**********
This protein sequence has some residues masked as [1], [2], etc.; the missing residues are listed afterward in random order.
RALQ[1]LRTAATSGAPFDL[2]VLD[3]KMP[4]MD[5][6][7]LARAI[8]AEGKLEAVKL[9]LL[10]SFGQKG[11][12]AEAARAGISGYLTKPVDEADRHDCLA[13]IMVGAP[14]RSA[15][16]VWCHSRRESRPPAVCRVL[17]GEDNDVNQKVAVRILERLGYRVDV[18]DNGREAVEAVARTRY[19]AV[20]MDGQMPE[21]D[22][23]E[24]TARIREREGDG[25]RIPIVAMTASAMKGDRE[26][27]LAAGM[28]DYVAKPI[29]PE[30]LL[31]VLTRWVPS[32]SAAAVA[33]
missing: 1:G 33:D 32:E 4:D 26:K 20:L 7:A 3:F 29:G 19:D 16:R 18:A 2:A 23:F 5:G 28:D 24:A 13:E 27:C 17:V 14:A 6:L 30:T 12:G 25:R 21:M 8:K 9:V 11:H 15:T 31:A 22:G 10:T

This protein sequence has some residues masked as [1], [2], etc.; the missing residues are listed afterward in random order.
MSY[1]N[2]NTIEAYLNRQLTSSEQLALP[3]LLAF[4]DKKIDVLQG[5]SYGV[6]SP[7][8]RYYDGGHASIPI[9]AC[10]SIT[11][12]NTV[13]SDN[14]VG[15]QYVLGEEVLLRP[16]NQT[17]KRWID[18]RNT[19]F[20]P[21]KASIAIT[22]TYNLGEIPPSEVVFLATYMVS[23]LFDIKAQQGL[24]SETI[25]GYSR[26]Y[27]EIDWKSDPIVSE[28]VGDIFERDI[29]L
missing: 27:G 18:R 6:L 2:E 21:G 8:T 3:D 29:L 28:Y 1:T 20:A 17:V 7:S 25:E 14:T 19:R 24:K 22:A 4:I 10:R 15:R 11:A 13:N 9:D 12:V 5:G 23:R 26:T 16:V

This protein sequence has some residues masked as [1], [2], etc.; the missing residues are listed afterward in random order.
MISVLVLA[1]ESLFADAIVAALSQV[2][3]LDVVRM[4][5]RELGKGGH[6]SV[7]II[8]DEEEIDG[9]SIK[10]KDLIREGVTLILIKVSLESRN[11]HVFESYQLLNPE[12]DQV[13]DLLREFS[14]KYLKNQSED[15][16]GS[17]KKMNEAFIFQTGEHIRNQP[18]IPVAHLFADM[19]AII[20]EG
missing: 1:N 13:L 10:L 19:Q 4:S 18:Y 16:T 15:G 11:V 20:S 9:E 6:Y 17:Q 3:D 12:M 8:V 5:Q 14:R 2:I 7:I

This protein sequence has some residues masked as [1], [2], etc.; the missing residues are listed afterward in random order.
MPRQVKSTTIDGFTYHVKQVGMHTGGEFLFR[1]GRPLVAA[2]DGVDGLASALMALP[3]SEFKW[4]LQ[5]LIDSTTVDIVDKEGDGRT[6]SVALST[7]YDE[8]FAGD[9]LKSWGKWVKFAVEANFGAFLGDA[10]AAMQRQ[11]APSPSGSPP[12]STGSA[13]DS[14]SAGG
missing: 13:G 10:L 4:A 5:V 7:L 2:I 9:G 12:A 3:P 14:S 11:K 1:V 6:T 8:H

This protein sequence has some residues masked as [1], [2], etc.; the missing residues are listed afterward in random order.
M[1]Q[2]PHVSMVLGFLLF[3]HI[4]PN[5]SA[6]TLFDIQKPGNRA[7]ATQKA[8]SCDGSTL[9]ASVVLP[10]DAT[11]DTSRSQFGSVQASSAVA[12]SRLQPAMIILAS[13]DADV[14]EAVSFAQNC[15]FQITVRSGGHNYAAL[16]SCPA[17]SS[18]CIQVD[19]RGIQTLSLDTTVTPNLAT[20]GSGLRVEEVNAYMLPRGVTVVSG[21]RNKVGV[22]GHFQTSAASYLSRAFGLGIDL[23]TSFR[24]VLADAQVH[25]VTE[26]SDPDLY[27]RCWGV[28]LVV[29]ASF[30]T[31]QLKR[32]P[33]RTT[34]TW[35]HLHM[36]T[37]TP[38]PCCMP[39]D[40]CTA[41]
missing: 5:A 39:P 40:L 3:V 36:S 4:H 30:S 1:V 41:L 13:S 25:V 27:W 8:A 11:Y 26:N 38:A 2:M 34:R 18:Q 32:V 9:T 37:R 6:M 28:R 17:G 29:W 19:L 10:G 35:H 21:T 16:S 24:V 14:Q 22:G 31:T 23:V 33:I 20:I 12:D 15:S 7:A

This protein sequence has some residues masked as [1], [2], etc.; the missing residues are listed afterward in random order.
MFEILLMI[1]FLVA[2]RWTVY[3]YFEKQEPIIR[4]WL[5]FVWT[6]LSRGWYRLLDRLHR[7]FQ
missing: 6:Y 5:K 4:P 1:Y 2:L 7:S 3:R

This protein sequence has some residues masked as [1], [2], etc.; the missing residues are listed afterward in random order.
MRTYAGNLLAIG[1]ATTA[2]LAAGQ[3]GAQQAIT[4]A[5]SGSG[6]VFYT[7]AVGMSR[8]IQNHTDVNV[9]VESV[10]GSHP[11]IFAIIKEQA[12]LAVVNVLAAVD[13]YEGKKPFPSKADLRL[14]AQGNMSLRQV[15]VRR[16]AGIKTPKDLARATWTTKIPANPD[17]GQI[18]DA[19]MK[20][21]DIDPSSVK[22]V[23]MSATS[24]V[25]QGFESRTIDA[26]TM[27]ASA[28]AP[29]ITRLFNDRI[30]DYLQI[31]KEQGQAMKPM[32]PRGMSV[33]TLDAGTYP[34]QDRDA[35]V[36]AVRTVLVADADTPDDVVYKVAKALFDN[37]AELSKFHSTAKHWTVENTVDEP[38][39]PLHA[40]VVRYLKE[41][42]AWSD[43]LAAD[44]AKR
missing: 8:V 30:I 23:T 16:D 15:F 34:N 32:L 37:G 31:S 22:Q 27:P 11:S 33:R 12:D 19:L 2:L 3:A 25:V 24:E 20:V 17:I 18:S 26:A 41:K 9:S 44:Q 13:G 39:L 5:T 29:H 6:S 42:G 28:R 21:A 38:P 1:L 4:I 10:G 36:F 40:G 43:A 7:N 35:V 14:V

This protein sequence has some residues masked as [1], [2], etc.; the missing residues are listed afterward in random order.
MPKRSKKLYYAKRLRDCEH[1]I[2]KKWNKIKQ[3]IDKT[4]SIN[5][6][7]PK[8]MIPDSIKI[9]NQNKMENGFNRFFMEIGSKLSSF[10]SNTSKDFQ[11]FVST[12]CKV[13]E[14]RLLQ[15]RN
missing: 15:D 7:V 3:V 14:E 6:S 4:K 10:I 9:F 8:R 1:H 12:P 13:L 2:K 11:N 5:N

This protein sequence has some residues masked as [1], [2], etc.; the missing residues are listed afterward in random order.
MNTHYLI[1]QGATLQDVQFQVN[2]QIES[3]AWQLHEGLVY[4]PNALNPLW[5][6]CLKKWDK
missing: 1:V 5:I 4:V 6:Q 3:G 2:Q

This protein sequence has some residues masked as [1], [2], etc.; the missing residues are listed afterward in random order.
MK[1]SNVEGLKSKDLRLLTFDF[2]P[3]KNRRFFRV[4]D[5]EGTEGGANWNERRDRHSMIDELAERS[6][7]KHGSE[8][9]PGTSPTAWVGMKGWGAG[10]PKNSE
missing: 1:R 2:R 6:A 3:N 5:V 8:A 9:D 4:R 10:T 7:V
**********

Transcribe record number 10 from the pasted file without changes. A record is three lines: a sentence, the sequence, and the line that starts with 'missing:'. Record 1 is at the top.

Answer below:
This protein sequence has some residues masked as [1], [2], etc.; the missing residues are listed afterward in random order.
MK[1]SNVEGLKSKDLRLLTFDF[2]P[3]KNRRFFRV[4]D[5]EGTEGGANWNERRDRHSMIDELAERS[6][7]KHGSE[8][9]PGTSPTAWVGMKGWGAG[10]PKNSE
missing: 1:R 2:R 6:A 3:N 5:V 8:A 9:D 4:R 10:T 7:V